I had a car accident in California, other guy's fault, car totaled, but the driver's insurance company will not cover all of my costs. What are my options now?When you are involved in an auto accident with another driver who is at fault, either he or his insurance company is responsible for making you "whole". That means that you are entitled to be put back into the same position you were in prior to the accident, financially speaking. No better, no worse. Suppose, for example, your 2005 Honda Civic was totaled in the accident. It was in very good condition and was worth (Kelly Blue Book value) $14,000, but it was dented before the accident, so the insurance company is deducting $1500 from its value and they are willing to pay $12,500. If the insurance company is going to get the salvage, you should get that $12,500. In addition, you should not be out-of-pocket for any other costs resulting from the accident such as the cost of storage, a rental car both while you're waiting for settlement and while you're shopping (for a reasonable time) for a replacement vehicle, sales tax, title fees, registration on your new vehicle, etc.
If the insurance company for the at-fault driver is refusing to pay "all costs", find out why -- and get it in writing. There are many reasons why an insurance company might refuse to pay all costs. Perhaps they don't think your costs are reasonable, maybe you rented an expensive car, kept the rental way too long, or perhaps liability is an issue. In any event, speculating won't help you. You need to find out from the adjuster why they will not pay all your costs, and, specifically, what specific costs they are unwilling to pay.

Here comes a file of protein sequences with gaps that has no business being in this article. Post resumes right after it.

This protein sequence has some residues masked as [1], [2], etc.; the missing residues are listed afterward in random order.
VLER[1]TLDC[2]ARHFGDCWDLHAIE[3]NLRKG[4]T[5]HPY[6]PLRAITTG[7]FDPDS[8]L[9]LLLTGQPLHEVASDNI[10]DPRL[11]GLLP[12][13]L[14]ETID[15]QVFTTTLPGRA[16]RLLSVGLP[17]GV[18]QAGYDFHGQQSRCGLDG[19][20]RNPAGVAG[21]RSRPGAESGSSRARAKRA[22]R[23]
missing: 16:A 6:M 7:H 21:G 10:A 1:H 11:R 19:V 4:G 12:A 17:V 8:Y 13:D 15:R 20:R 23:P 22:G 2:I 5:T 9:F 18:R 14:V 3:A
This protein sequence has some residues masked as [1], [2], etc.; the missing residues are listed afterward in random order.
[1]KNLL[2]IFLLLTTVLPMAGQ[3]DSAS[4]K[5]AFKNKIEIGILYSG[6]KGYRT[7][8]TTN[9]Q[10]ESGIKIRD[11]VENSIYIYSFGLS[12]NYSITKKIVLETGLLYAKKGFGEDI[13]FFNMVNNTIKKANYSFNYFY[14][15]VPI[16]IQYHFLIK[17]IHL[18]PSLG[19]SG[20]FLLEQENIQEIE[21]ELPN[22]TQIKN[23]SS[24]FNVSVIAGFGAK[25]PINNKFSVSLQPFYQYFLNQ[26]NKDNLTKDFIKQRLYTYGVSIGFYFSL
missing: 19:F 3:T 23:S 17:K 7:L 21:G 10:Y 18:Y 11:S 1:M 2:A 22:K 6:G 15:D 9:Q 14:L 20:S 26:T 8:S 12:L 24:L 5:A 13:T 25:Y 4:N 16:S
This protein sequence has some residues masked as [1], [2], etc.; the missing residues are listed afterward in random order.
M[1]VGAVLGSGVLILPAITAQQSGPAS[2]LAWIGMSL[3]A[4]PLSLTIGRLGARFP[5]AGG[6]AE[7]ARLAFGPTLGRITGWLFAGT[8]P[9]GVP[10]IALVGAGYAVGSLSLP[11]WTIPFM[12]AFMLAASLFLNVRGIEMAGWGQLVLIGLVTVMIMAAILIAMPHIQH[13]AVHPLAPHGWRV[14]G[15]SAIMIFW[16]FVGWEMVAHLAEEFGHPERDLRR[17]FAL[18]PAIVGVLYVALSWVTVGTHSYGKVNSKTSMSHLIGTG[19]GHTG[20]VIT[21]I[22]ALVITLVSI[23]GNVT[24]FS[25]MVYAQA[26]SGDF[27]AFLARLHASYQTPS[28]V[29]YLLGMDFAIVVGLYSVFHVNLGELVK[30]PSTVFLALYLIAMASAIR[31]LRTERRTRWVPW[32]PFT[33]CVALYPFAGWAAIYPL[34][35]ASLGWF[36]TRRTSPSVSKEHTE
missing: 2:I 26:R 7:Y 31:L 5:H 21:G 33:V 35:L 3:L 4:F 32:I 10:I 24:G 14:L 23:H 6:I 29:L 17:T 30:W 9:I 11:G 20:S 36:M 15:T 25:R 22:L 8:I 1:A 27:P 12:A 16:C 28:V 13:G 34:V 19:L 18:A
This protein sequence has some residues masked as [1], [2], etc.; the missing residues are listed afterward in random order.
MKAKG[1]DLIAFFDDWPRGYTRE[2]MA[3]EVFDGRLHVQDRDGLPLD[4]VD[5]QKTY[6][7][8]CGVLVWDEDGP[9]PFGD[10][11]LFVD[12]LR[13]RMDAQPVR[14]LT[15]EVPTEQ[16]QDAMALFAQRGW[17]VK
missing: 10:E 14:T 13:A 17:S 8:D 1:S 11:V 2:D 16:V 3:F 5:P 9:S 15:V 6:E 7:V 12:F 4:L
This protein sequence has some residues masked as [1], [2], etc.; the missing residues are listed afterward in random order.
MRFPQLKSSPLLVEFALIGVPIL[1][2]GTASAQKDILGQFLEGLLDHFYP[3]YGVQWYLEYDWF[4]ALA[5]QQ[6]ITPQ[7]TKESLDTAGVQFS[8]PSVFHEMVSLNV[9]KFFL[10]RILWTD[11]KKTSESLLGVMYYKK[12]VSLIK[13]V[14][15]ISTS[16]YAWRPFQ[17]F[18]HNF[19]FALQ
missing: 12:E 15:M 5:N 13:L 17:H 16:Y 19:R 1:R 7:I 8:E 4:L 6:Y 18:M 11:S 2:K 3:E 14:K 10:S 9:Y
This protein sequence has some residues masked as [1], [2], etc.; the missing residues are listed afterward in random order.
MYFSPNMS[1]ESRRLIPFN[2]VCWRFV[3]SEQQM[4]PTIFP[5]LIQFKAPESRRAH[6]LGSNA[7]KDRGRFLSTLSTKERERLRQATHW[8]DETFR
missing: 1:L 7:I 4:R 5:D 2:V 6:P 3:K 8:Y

In California your own insurance company is not required to pay for your sales tax, registration and title fees associated with purchasing a new or used car to replace your totaled vehicle under your Collision coverage. If, however, another motorist is at fault for the crash, public policy dictates that you can collect from that person's insurer all costs you incur directly because of the car wreck, including the costs associated with purchasing a new car after your old one is totaled. The bottom line is that you have the right to recoup the costs related to fixing the life disruption you experience as a result of the accident.
What can you do?
If the reason for not paying all costs has to do with liability not being clear, and you have collision coverage and rental car coverage on your own policy, have your insurance company take care of paying you for your totaled car and a rental car. However, they may or may not cover storage and the other fees since they are not contractually liable to do so unless your policy specifically includes it. Therefore, you would still be out-of-pocket for those fees.
If liability is not the issue, but they won't pay the fees because they say they don't owe it, you will need to take some legal action. In California, you can sue the insured and the insurance company in small claims court for up to $7500, or in superior court for higher amounts. Make sure you have documentation for all the fees that you had to pay as a result of the auto accident in order to ensure your likelihood of success.
For more information on California auto accidents, click on the following articles: